This graph illustrates withdrawal and portfolio growth over 12 months. In this example, the withdrawal rate of -9.3% (blue & orange) exceeds the portfolio growth rate of 7.3% (green). The difference—the 2% (orange) portion of the withdrawal—is an impairment of capital.
Preservation of capital is likely one of your investment objectives if you need your portfolio to fund withdrawals throughout retirement. Large withdrawals will reduce the ability of your portfolio to produce an equal-dollar-value return in future years. Impairing capital over a 12-month basis is not a concern: after all, stock prices can decline over 12 months. However, outsized withdrawals over time should be evaluated against your life expectancy and retirement planning.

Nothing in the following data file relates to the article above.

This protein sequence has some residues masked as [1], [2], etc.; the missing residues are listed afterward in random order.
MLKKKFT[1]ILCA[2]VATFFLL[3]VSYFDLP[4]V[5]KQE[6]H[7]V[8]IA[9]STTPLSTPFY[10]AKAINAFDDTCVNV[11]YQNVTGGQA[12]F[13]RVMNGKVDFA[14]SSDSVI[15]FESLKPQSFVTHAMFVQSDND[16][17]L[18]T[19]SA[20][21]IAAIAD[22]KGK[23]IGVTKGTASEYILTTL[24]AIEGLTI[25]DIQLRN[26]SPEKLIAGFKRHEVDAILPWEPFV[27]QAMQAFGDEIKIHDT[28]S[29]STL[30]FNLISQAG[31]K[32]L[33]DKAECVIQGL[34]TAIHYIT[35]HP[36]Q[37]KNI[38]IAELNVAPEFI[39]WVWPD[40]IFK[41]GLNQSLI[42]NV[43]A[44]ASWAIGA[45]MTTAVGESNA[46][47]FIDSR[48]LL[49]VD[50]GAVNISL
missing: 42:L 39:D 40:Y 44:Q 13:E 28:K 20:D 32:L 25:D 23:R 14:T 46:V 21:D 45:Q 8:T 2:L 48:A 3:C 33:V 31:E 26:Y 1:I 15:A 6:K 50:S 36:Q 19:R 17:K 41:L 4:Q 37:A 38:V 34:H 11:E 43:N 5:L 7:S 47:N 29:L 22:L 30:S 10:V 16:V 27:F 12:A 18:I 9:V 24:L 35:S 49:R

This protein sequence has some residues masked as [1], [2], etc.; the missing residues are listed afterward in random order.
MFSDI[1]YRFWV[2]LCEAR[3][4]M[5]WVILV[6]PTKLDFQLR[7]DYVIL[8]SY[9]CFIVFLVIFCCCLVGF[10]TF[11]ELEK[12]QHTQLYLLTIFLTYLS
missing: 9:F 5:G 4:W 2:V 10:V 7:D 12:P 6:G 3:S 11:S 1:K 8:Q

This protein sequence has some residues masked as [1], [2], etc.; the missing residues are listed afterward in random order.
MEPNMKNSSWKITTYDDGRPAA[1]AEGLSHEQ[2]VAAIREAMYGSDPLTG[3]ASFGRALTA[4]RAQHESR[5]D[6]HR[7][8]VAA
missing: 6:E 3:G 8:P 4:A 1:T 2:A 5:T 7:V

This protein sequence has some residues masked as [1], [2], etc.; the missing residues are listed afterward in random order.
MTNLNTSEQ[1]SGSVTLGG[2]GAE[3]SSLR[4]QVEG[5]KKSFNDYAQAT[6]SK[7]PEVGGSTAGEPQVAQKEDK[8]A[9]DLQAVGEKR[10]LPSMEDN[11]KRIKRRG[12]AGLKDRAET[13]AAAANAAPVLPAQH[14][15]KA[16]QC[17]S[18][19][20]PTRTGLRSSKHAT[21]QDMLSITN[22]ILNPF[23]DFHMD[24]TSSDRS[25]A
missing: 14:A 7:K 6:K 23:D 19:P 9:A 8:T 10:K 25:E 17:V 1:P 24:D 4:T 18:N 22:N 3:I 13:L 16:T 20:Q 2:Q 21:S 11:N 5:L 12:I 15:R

For example, withdrawals from a RRIF, a typical retirement account, are designed to reduce the value of a portfolio (the capital) over time. At age 72, the government mandates a minimum withdrawal rate of just over 5% of the portfolio value. By age 95, the mandatory minimum withdrawal increases to 20%. Each year, as the withdrawal percentage increases, the value of the portfolio declines. However, the result is a fairly stable dollar value for each year’s withdrawal.